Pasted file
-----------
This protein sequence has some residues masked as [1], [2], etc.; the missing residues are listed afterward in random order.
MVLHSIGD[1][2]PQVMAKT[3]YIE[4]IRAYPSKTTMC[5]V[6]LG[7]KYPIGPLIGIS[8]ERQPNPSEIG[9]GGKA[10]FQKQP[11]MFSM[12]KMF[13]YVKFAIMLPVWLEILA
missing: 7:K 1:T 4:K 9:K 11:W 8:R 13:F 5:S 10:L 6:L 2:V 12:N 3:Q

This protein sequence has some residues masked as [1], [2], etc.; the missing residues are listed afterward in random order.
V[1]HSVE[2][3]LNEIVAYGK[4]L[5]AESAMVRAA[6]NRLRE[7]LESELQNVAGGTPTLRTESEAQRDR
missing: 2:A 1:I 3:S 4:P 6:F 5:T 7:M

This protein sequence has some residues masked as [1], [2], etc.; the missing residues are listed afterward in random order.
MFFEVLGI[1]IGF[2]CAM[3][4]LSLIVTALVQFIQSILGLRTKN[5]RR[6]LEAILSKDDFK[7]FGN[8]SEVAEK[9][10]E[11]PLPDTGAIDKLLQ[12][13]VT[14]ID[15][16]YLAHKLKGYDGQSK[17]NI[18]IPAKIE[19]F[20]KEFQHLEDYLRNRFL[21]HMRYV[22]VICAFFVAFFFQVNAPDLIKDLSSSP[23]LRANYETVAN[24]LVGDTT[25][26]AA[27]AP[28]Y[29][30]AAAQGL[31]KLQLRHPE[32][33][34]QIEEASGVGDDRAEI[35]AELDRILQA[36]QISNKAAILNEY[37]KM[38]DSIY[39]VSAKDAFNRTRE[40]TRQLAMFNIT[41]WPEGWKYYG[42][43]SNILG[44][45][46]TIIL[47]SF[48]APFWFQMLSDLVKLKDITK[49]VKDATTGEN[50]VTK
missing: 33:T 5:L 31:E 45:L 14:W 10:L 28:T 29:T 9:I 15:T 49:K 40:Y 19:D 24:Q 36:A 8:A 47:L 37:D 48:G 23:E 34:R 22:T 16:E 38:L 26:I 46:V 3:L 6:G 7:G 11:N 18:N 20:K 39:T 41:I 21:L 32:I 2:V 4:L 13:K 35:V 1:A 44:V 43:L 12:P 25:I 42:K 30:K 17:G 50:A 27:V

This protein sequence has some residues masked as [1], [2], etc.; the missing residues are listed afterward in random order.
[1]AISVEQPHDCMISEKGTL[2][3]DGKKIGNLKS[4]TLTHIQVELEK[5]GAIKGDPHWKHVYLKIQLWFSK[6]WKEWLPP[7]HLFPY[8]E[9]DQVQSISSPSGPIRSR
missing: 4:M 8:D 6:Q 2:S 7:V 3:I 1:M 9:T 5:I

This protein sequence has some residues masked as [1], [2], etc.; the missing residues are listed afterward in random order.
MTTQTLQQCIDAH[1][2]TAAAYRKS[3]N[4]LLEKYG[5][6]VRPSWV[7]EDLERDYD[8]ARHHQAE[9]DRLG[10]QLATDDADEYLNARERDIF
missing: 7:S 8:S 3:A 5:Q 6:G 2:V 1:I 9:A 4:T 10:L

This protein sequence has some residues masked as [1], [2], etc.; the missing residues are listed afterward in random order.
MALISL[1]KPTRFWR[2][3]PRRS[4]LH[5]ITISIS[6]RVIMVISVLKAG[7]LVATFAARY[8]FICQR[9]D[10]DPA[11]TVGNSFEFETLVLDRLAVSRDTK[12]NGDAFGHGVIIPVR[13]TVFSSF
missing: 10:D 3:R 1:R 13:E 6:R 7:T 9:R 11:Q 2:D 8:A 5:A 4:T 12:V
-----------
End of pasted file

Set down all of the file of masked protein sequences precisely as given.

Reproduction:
This protein sequence has some residues masked as [1], [2], etc.; the missing residues are listed afterward in random order.
MVLHSIGD[1][2]PQVMAKT[3]YIE[4]IRAYPSKTTMC[5]V[6]LG[7]KYPIGPLIGIS[8]ERQPNPSEIG[9]GGKA[10]FQKQP[11]MFSM[12]KMF[13]YVKFAIMLPVWLEILA
missing: 7:K 1:T 4:K 9:K 11:W 8:R 13:F 5:S 10:L 6:L 2:V 12:N 3:Q

This protein sequence has some residues masked as [1], [2], etc.; the missing residues are listed afterward in random order.
V[1]HSVE[2][3]LNEIVAYGK[4]L[5]AESAMVRAA[6]NRLRE[7]LESELQNVAGGTPTLRTESEAQRDR
missing: 2:A 1:I 3:S 4:P 6:F 5:T 7:M

This protein sequence has some residues masked as [1], [2], etc.; the missing residues are listed afterward in random order.
MFFEVLGI[1]IGF[2]CAM[3][4]LSLIVTALVQFIQSILGLRTKN[5]RR[6]LEAILSKDDFK[7]FGN[8]SEVAEK[9][10]E[11]PLPDTGAIDKLLQ[12][13]VT[14]ID[15][16]YLAHKLKGYDGQSK[17]NI[18]IPAKIE[19]F[20]KEFQHLEDYLRNRFL[21]HMRYV[22]VICAFFVAFFFQVNAPDLIKDLSSSP[23]LRANYETVAN[24]LVGDTT[25][26]AA[27]AP[28]Y[29][30]AAAQGL[31]KLQLRHPE[32][33][34]QIEEASGVGDDRAEI[35]AELDRILQA[36]QISNKAAILNEY[37]KM[38]DSIY[39]VSAKDAFNRTRE[40]TRQLAMFNIT[41]WPEGWKYYG[42][43]SNILG[44][45][46]TIIL[47]SF[48]APFWFQMLSDLVKLKDITK[49]VKDATTGEN[50]VTK
missing: 33:T 5:L 31:E 45:L 14:W 10:L 28:T 29:T 9:I 15:T 49:K 40:Y 19:D 24:Q 36:A 8:A 47:L 37:D 48:G 23:E 34:R 22:T 16:E 38:L 26:I 46:V 3:L 6:G 7:G 11:N 18:N 20:K 39:T 41:I 21:L 32:I 2:V 4:L 13:K 35:V 1:A 44:V 43:L 12:P 25:I 42:K 30:K 17:G 50:A 27:V

This protein sequence has some residues masked as [1], [2], etc.; the missing residues are listed afterward in random order.
[1]AISVEQPHDCMISEKGTL[2][3]DGKKIGNLKS[4]TLTHIQVELEK[5]GAIKGDPHWKHVYLKIQLWFSK[6]WKEWLPP[7]HLFPY[8]E[9]DQVQSISSPSGPIRSR
missing: 4:M 8:D 6:Q 2:S 7:V 3:I 1:M 9:T 5:I

This protein sequence has some residues masked as [1], [2], etc.; the missing residues are listed afterward in random order.
MTTQTLQQCIDAH[1][2]TAAAYRKS[3]N[4]LLEKYG[5][6]VRPSWV[7]EDLERDYD[8]ARHHQAE[9]DRLG[10]QLATDDADEYLNARERDIF
missing: 7:S 8:S 3:A 5:Q 6:G 2:V 1:I 9:A 4:T 10:L

This protein sequence has some residues masked as [1], [2], etc.; the missing residues are listed afterward in random order.
MALISL[1]KPTRFWR[2][3]PRRS[4]LH[5]ITISIS[6]RVIMVISVLKAG[7]LVATFAARY[8]FICQR[9]D[10]DPA[11]TVGNSFEFETLVLDRLAVSRDTK[12]NGDAFGHGVIIPVR[13]TVFSSF
missing: 10:D 3:R 1:R 13:E 6:R 7:T 9:R 11:Q 2:D 8:A 5:A 4:T 12:V